Would you attend a gay wedding? This appears to be the litmus question du jour among members of the mainstream media for prospective or declared Republican presidential candidates. Brian Myers and I discussed this on Caffeinated Thoughts Radio on Saturday, but I wanted to discuss it here as well.
Jorge Ramos, a host for Univision and Fusion, first asked Marco Rubio if he would attend a gay wedding of a loved one if invited.
“If it’s somebody in my life that I care for, of course I would,” Rubio told Ramos during his interview on America with Jorge Ramos last Wednesday.
“I’m not going to hurt them simply because I disagree with a choice they’ve made or because I disagree with a decision they’ve made, or whatever it may be. Ultimately, if someone that you care for and is part of your family has decided to move in one direction or another or feels that way because of who they love, you respect that because you love them,” he added.
He gave the example of being a Catholic and attending the weddings for people’s 2nd marriages even though the Catholic Church disagrees with remarriage as well.
Rubio did reiterate his opposition to same-sex marriage, and said states, not federal courts are the ones who should decide the issue of marriage.
Hugh Hewitt, a conservative radio talk show host, mocked the question, but then turned around and asked former Senator Rick Santorum (R-PA) and U.S. Senator Ted Cruz (R-TX) if they would attend a gay marriage of a loved one.
Santorum, who is also a Catholic, said, “No, I would not.”
Santorum added that it would violate his faith. “I would love them and support them, but I would not participate in that ceremony,” he stated.
“Well I would tell you I have not faced that circumstance. I have not had a loved one go to a—have a gay wedding,” Cruz said. “At the end of the day, what the media tries to twist the question of marriage into, is they try to twist it into a battle of emotions and personalities.”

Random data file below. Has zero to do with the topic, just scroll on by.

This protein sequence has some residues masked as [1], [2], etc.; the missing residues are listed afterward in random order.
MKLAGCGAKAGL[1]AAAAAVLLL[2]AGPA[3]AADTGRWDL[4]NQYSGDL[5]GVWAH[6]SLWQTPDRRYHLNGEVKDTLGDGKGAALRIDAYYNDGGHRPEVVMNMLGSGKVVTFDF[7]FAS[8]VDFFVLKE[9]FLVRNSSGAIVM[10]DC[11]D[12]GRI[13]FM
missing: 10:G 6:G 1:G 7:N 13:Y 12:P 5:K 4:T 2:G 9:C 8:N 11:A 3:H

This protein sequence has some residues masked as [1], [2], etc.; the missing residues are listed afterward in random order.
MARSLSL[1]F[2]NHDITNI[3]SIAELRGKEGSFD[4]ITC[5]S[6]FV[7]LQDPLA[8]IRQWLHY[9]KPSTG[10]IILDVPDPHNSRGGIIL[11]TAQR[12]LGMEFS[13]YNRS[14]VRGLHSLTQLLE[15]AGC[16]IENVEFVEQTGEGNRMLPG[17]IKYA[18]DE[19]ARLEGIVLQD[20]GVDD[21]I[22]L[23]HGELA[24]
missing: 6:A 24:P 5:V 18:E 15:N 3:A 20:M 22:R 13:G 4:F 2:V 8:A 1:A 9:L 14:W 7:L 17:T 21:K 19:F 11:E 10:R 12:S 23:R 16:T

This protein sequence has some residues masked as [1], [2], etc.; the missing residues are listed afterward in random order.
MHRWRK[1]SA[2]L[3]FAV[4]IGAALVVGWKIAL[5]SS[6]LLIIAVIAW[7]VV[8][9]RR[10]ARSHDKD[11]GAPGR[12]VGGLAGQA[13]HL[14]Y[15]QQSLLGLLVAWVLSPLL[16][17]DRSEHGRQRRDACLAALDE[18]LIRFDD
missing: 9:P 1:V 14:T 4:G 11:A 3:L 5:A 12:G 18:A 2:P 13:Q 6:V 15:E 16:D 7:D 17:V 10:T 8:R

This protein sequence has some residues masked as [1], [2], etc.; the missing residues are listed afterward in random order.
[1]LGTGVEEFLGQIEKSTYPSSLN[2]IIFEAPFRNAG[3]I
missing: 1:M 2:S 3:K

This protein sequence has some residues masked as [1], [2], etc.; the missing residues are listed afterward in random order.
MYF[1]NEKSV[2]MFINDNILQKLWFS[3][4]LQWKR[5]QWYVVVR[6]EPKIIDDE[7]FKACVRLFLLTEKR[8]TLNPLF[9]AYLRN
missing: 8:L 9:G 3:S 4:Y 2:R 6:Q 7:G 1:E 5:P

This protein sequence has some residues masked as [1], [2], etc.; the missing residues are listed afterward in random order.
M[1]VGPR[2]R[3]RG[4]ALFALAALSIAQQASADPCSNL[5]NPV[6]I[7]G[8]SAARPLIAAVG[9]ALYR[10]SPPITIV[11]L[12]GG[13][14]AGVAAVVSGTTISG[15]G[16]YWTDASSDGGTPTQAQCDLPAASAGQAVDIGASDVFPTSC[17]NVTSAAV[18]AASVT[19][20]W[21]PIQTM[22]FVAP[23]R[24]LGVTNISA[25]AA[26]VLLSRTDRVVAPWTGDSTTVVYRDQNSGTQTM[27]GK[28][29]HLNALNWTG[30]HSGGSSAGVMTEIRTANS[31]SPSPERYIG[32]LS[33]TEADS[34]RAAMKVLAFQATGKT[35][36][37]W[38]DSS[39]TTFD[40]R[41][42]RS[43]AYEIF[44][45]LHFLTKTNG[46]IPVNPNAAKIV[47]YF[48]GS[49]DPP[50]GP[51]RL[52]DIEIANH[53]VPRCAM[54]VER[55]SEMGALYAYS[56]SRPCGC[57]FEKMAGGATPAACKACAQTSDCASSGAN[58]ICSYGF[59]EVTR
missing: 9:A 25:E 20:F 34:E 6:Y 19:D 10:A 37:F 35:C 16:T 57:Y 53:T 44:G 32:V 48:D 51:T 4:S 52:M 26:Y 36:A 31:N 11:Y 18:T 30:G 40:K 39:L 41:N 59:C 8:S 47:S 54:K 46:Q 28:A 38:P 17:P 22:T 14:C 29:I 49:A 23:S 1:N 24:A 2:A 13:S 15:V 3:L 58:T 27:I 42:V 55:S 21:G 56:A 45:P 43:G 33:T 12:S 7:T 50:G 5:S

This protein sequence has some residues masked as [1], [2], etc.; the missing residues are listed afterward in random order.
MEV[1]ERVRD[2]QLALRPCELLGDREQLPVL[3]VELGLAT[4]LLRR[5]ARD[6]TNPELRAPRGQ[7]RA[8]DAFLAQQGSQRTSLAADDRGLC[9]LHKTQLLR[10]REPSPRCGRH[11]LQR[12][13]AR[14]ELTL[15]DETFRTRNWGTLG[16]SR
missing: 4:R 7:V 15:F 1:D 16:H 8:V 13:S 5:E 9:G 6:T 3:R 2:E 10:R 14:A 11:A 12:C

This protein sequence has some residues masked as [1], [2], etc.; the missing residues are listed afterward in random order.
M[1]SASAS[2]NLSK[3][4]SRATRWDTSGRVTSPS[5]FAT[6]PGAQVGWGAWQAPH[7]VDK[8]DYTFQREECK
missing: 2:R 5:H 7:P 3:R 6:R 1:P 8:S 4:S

A member of the media asked Wisconsin Governor Scott Walker this question during the (inappropriately named) First in the Nation Summit in New Hampshire if he would attend a gay wedding.
“Even though my position on marriage is still that its defined as between a man and a woman, and I support the constitution of the state, but for someone I love, we’ve been to a reception,” Walker said.
Why, why, why is this relevant? How in the world does this speak to someone’s qualifications for President? Candidates should avoid questions such as these because you end up making people mad no matter how you answer. A yes answer can ding you in the primaries with certain folks, and a “no” answer will be replayed during the general election.
The answer should be, that is a personal matter, my record on this issue is quite clear and whether I attend a gay wedding or not is not relevant to this election. Next question please.
Cruz’ response, I believe, is one of the best. The media does try to put an emotional spin on this story. I know my position on this, and it would be a difficult decision, but standing for principles is not always easy. It is a personal decision and a matter of conscience as well. It isn’t a question that is going to decide whom I will support for President.
The next litmus test question that it looks like candidates can now expect is this… “Is being gay a choice?”
Rubio said on Sunday on Face the Nation on CBS that it is not.
“I also don’t believe that your sexual preferences are a choice for the vast and enormous majority of people. In fact, the bottom line is, I believe that sexual preference is something people are born with,” Rubio said.
While this is a gotcha question as well, and Rubio is doing nothing to help himself with social conservatives at this point, it is a question that could very well impact a person’s policy when it comes to gay rights and religious liberty.
I’m troubled by this answer as it has zero basis in scientific fact. Any study that has suggested this has been thoroughly debunked. I am concerned about how strong he would actually be in fighting for religious liberty.
Rubio should have replied by saying, “the relevant question is whether they should be afforded special rights?” to which the answer should be no. That would be consistent with his same-sex marriage position.
Candidates should stick to answering questions related to policy and try to circumvent gotcha questions.